Toyota on Jan. 26 suspended sales in the United States of eight mostly new models while it examines problems with sticking accelerator pedals. The sales suspension could lead to a halt in production for a week at five North American plants, Toyota Motor Sales USA said.
The move, seen as unprecedented by some analysts, came after the world's largest automaker recalled last week 2.3 million Toyota cars and trucks in the United States because of the accelerator problem.
"Helping ensure the safety of our customers and restoring confidence in Toyota are very important to our company," said Toyota Group Vice President Bob Carter said. "This action is necessary until a remedy is finalized. Were making every effort to address this situation for our customers as quickly as possible," he said.
Models affected by the announcement were the 2009-2010 RAV4, 2009-2010 Corolla, 2009-2010 Matrix, 2005-2010 Avalon, as well as certain 2007-2010 Camry, 2010 Highlander, 2007-2010 Tundra and 2008-2010 Sequoia models, according to the statement.
It pointed out that no Lexus Division or Scion vehicles were affected by the actions.
Also unaffected were Toyota Prius, Tacoma, Sienna, Venza, Solara, Yaris, 4Runner, FJ Cruiser, Land Cruiser and select Camry models, including all Camry hybrids, which the company said "will remain for sale."
Due to the sales suspension, Toyota said it expected to stop producing vehicles at five North American facilities for a week beginning February 1 "to assess and coordinate activities," the statement said.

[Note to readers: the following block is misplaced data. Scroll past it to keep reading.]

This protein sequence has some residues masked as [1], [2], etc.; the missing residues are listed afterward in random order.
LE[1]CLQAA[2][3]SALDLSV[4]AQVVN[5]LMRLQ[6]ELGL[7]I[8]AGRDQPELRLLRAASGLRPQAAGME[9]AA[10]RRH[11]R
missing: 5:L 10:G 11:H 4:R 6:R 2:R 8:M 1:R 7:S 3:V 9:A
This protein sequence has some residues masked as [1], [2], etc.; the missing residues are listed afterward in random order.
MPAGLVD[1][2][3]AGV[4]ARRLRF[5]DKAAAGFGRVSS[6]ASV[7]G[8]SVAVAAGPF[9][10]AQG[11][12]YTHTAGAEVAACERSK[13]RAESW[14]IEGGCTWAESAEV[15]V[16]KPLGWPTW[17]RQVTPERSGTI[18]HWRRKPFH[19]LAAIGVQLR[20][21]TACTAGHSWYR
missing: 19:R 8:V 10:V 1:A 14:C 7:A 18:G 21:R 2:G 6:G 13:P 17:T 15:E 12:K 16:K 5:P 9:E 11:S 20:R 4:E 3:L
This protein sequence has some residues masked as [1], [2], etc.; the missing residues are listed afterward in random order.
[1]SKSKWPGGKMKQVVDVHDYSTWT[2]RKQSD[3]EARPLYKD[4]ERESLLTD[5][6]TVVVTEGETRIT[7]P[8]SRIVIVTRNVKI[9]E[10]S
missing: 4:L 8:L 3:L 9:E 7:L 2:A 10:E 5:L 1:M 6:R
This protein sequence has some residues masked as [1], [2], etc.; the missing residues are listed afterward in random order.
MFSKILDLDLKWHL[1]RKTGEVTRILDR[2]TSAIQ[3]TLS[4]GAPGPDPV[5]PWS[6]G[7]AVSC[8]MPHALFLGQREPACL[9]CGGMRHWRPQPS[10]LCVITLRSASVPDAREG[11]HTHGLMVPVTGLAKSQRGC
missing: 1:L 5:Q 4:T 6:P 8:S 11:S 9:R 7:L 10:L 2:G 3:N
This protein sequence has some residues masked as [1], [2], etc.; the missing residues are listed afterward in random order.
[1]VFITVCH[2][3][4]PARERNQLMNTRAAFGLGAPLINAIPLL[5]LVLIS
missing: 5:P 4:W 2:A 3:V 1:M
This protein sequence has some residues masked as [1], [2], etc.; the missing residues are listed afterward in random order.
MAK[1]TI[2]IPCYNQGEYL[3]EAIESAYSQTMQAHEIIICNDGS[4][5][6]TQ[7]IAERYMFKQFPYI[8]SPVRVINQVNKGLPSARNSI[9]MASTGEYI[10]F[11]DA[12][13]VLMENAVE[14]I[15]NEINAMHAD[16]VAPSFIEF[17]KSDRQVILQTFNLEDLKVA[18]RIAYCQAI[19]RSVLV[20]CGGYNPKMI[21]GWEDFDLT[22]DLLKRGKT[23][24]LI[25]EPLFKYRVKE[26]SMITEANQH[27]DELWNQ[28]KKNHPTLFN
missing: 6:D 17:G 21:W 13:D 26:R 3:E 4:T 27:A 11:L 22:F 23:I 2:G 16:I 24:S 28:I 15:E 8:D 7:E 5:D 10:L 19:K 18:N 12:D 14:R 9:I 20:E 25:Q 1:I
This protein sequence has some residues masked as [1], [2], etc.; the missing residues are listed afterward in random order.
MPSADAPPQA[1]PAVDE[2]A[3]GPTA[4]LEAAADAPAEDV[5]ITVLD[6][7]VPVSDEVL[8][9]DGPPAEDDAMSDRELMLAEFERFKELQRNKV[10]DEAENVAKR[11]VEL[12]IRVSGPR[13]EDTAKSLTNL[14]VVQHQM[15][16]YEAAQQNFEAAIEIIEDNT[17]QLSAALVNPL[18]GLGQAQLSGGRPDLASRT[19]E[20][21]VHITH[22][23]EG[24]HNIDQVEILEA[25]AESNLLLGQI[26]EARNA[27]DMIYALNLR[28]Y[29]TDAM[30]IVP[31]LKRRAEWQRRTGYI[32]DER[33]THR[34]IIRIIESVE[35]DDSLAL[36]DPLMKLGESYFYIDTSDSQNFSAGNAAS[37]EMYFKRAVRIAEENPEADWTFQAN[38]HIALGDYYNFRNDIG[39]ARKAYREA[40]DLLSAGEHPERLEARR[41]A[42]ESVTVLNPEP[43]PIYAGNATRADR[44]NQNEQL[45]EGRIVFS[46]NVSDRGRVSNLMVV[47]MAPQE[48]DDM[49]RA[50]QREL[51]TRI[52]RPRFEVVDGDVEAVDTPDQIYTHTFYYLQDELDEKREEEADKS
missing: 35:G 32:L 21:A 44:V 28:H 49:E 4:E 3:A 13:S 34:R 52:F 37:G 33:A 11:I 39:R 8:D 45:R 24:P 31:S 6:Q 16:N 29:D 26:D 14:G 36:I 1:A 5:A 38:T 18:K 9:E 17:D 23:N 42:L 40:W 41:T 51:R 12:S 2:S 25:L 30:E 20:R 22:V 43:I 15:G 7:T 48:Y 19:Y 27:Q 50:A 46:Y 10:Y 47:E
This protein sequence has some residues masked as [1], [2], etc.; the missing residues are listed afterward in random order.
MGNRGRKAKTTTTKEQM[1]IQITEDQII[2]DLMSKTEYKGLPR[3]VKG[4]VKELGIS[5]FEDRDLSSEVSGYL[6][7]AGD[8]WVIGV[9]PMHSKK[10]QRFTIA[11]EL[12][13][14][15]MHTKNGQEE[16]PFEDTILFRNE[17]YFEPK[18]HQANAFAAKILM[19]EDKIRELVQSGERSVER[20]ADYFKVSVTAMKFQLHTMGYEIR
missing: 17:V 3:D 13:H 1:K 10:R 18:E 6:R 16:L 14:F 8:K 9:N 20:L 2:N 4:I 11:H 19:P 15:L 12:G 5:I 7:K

It added that the sticking accelerator pedal recall was separate from the ongoing recall of Toyota and Lexus vehicles to reduce the risk of pedal entrapment by incorrect or out of place accessory floor mats.
About 1.7 million Toyota Division vehicles are subject to both separate recall actions, it said.
Toyota's latest decisions underlined the seriousness of the problem facing the Japanese auto giant, experts said. "This unprecedented automotive decision indicates how serious a safety problem this is," said Michelle Krebs, a senior analyst with automotive Web site Edmunds.com.
"We've gone from floormats to recalls for wear items to a full shutdown, and I can't help but think that the company's credibility is being called into question. This could have a long term impact, but then again, Ford recovered from the rollover debacle," he said.
Edmunds.com chief executive Jeremy Anwyl said, "Toyota needed to send a clear message they care more about their customers than monthly profits. And they are."
Toyota said on Jan. 25 that the recall over the accelerator problem might spread to Europe. Japan's top-selling Yomiuri daily reported Monday that Toyota was expected to recall two million vehicles in Europe. f confirmed, the number of vehicles affected in the two regions would be the equivalent of more than half of Toyota's annual sales.
Toyota is looking to boost world sales to 8.27 million vehicles this year, up 6% percent from the previous year which saw a 13% drop.
Copyright Agence France-Presse, 2010